The Richmond school district is hoping a poor economy and a desperate need for a city centre school will entice the Ministry of Education to finally approve the sale of the former Steveston secondary land to a non-government or profit entity.
The Richmond Board of Education has okayed district staff’s bid to once again approach the ministry about selling the site in order to use that money to build a new school in the fast-growing city centre.
The property was put up for sale in 2007 with the caveat the buyer had to be a government or nonprofit organizations. However, after a deal with the city (the only entity to make an offer) fell through, the district opened the sale to the highest bidder later that year.
Offers were received, but the province refused to approve any of the sales because they didn’t comply with the ministry’s policy that public lands should be kept in the hands of the public, said district Secretary Treasurer Mark De Mello.
“But now, given that the economy is tightening up and resources are harder to budget for at various levels of government, we hope they’ll reconsider,” he said.
However, even if the district does receive ministry approval, it still must work with the city, which controls land rezoning, according to city spokesperson Ted Townsend.
Townsend added that the city continues to have “ongoing” discussions with the school board and will seek direction in the future from city council, should a redevelopment proposal come forward.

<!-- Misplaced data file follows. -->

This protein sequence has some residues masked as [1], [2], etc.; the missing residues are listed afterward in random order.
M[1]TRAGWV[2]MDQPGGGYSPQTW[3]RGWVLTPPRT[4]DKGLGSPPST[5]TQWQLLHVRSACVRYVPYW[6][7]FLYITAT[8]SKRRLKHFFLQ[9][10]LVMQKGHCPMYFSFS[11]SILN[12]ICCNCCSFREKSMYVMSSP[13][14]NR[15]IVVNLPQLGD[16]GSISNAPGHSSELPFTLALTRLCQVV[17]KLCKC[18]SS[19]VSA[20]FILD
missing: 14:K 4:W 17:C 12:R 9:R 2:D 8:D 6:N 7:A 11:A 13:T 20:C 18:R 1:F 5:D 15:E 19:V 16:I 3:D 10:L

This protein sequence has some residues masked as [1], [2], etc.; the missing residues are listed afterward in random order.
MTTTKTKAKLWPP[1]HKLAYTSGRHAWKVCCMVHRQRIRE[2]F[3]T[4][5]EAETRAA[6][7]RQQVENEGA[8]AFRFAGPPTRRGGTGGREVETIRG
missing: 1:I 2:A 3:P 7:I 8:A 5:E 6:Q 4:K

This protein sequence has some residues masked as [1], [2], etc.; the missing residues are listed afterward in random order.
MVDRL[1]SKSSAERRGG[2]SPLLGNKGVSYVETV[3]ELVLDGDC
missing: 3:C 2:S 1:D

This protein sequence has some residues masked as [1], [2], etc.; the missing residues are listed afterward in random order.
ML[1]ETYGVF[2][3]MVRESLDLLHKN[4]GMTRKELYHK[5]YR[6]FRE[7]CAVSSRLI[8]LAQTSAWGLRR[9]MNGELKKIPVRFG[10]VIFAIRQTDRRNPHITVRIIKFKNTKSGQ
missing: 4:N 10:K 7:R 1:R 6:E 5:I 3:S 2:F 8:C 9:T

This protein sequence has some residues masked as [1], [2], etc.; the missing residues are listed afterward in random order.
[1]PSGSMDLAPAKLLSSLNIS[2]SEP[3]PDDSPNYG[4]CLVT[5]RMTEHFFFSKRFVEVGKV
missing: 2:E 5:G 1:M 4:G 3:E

He also pointed out that any changes to the area would have to include community consultation and input and would require both a rezoning and an Official Community Plan amendment.
The current land is only allocated for buildings with school or education purposes, which are no longer required in the area, according to the Long Range Facilities Plan.
“Steveston secondary land is considered a school and park site,” said Townsend. “And the city will make sure that with any rezoning there will be no net loss of park land.”
Back in 2007, the city wanted to use eight acres of the land for a long-term care facility and leave the other five acres as a park. But, it was only willing to buy eight of the acres, hoping to make an exchange with the other five.
“There is no way we would vote to have that (land) rezoned for development,” Coun. Harold Steves had said at the time, after the deal fell through.
There have been other development disputes between the city and school district. Homma and Tomsett elementary schools were also contentious, so it remains to be seen the extent to which either party will cooperate if the board approves the sale.
Nevertheless, at this point, De Mello assures the land will be developed for residential or multi-use purposes, not condos or high-rises.
After Monday’s board meeting, staff set to work on a package to present to the ministry.
“Most importantly, the ministry will be looking for the ability to demonstrate that the district has looked at the long-term needs and won’t need a school built in that area in the future,” said Mello.
The district has already requested funding for a city centre school to be built. This means that after the Steveston secondary sale request, staff will be waiting for the approval of one of these two funding options.
The total cost of acquisition and building of the new school is expected to be around $40 million, said De Mello.
Property values in the city centre are much higher than in most areas of the province, which makes obtaining ministry funding challenging, according to the report.
The district will spend the next month putting together the package for the ministry and identifying a qualified developer or purchaser for the land. It hopes to receive ministry approval by April.